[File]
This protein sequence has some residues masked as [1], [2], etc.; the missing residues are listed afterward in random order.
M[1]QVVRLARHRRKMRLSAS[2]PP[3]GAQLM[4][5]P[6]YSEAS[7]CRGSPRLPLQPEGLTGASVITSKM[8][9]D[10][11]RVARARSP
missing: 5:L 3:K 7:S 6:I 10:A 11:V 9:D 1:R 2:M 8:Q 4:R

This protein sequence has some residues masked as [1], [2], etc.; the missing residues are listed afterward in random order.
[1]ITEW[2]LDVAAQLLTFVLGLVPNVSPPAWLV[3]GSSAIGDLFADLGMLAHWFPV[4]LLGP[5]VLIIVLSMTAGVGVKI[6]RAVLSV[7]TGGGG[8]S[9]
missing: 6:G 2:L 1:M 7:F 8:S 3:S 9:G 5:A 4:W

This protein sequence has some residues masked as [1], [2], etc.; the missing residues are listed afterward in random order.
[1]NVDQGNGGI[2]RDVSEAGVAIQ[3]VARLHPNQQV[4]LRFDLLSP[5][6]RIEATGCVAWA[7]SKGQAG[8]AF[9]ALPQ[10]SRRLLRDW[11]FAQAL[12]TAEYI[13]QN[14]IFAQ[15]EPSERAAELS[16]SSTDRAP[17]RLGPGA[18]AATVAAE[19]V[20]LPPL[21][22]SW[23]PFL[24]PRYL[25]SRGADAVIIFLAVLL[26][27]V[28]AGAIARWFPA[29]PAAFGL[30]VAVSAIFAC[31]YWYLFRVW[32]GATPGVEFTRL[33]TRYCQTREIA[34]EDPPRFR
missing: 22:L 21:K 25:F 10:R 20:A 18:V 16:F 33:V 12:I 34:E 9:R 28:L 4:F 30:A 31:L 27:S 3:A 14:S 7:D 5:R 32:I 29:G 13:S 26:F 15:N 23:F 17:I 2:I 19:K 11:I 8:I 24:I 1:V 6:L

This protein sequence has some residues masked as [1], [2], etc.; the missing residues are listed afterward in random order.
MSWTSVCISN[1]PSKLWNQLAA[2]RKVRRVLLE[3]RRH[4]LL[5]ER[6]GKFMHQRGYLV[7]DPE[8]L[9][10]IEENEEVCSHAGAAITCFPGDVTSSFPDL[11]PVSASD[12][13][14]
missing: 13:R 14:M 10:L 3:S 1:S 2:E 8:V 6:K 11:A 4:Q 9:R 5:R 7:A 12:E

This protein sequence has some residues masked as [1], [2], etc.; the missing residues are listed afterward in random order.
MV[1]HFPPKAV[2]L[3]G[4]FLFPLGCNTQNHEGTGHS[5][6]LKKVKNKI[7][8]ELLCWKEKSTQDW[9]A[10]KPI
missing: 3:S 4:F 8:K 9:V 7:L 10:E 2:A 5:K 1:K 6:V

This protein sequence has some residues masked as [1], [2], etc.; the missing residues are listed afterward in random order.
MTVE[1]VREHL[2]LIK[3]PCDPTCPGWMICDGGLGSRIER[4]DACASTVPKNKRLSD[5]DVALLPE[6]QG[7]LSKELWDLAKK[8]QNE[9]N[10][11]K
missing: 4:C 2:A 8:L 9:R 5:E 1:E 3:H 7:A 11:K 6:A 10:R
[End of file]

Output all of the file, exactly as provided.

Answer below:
This protein sequence has some residues masked as [1], [2], etc.; the missing residues are listed afterward in random order.
M[1]QVVRLARHRRKMRLSAS[2]PP[3]GAQLM[4][5]P[6]YSEAS[7]CRGSPRLPLQPEGLTGASVITSKM[8][9]D[10][11]RVARARSP
missing: 5:L 3:K 7:S 6:I 10:A 11:V 9:D 1:R 2:M 8:Q 4:R

This protein sequence has some residues masked as [1], [2], etc.; the missing residues are listed afterward in random order.
[1]ITEW[2]LDVAAQLLTFVLGLVPNVSPPAWLV[3]GSSAIGDLFADLGMLAHWFPV[4]LLGP[5]VLIIVLSMTAGVGVKI[6]RAVLSV[7]TGGGG[8]S[9]
missing: 6:G 2:L 1:M 7:F 8:S 3:S 9:G 5:A 4:W

This protein sequence has some residues masked as [1], [2], etc.; the missing residues are listed afterward in random order.
[1]NVDQGNGGI[2]RDVSEAGVAIQ[3]VARLHPNQQV[4]LRFDLLSP[5][6]RIEATGCVAWA[7]SKGQAG[8]AF[9]ALPQ[10]SRRLLRDW[11]FAQAL[12]TAEYI[13]QN[14]IFAQ[15]EPSERAAELS[16]SSTDRAP[17]RLGPGA[18]AATVAAE[19]V[20]LPPL[21][22]SW[23]PFL[24]PRYL[25]SRGADAVIIFLAVLL[26][27]V[28]AGAIARWFPA[29]PAAFGL[30]VAVSAIFAC[31]YWYLFRVW[32]GATPGVEFTRL[33]TRYCQTREIA[34]EDPPRFR
missing: 22:L 21:K 25:F 10:R 20:A 18:V 16:F 33:V 12:I 34:E 9:R 28:L 4:F 30:A 31:L 27:S 3:A 14:S 7:D 5:R 32:I 29:G 13:S 26:F 15:N 23:F 17:I 2:I 19:K 11:I 8:I 24:I 1:V 6:L

This protein sequence has some residues masked as [1], [2], etc.; the missing residues are listed afterward in random order.
MSWTSVCISN[1]PSKLWNQLAA[2]RKVRRVLLE[3]RRH[4]LL[5]ER[6]GKFMHQRGYLV[7]DPE[8]L[9][10]IEENEEVCSHAGAAITCFPGDVTSSFPDL[11]PVSASD[12][13][14]
missing: 13:R 14:M 10:L 3:S 1:S 2:E 8:V 6:K 11:A 4:Q 9:R 5:R 7:A 12:E

This protein sequence has some residues masked as [1], [2], etc.; the missing residues are listed afterward in random order.
MV[1]HFPPKAV[2]L[3]G[4]FLFPLGCNTQNHEGTGHS[5][6]LKKVKNKI[7][8]ELLCWKEKSTQDW[9]A[10]KPI
missing: 3:S 4:F 8:K 9:V 7:L 10:E 2:A 5:K 1:K 6:V

This protein sequence has some residues masked as [1], [2], etc.; the missing residues are listed afterward in random order.
MTVE[1]VREHL[2]LIK[3]PCDPTCPGWMICDGGLGSRIER[4]DACASTVPKNKRLSD[5]DVALLPE[6]QG[7]LSKELWDLAKK[8]QNE[9]N[10][11]K
missing: 4:C 2:A 8:L 9:R 5:E 1:E 3:H 7:A 11:K 6:A 10:R